Three Memories was commissioned by the Deer Creek Chorale (Martha Banghart, director) to be premiered in April 2017 for a concert on the theme of music and memory, specifically drawing attention to Alzheimer’s Disease and dementia.
This piece was very personal for me. Much of the inspiration for the music in Three Memories comes from observations of my grandmother as she was in the later stages of dementia. She was forgetting all of the small details, like the day of the week, the time of day, the month or season of the year. She often forgot who I was, or others in the family. She’d reach for a butter knife and hold it for a few minutes trying to figure out what it was she was supposed to do with it.
But I also noticed how sounds triggered her memory. The sound of a dog barking next door reminded her of something I did when I was a toddler. The sound of a bird reminded her of a clock they used to hang in their old house. The sound of music reminded her of my piano recitals, and she could remember the words of old hymns. Yet she didn’t know what to do with a butter knife.
Thus, when I was invited to consider texts for this commission, I sought texts that highlighted things that can bring memories back, and that bring with them hope, comfort, and joy. As I reflect on the experiences I had with my grandmother – and the tender mercy it was to hear her tell me stories of my childhood, when all the while she couldn’t remember what to do with her butter knife – I see the powerful meaning in the final statement in the third movement, “And yet a wiser mind mourns less for what age takes away, than what it leaves behind.”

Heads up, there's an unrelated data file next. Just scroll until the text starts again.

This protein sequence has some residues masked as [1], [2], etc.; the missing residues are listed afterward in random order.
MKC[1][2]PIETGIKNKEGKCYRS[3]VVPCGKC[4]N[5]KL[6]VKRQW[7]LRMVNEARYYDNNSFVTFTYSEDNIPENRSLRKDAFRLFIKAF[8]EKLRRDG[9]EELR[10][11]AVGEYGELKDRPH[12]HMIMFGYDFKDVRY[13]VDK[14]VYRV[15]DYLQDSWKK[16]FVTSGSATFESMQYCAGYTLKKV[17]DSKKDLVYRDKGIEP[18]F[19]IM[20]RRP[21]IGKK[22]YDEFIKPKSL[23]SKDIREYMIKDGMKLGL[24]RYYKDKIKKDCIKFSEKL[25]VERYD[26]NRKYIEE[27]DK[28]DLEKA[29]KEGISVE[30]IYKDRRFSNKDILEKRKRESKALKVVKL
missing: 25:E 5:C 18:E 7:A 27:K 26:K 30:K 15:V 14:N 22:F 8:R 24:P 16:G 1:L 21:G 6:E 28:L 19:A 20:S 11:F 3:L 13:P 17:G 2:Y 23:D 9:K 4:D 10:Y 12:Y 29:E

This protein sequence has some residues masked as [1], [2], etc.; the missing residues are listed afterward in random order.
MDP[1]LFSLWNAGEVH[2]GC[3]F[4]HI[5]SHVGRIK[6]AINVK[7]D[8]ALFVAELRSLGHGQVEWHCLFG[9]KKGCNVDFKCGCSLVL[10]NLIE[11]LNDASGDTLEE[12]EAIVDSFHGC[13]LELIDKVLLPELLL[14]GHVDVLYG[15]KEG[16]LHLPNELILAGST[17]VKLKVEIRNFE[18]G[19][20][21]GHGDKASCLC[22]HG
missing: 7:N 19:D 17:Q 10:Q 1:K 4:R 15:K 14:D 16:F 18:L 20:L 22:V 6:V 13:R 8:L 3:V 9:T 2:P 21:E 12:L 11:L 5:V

The flute is a representation of memory, and takes inspiration from my grandmother’s responses to the sound of birds. In the first movement it is upbeat, even jocular, as the text speaks of finding music in all of the world, from the bird in the sky to the mud on the ground. The second movement is more of an atmospheric piece, as though standing at the bottom of a tall waterfall, with the flute soaring very high above. In the final movement, the flute introduces a simple three- note theme (mi-do-sol) when it first enters. From there it is woven into the piece rather subtly, though by the end, all of the parts have a chance to sing it. The whole piece ends with this simple three-note theme presented a little broken up, as if the memory is there but it takes a moment to bring it all together.
Three Memories is dedicated to the memory of my paternal grandmother, Virginia Zupka McDavitt.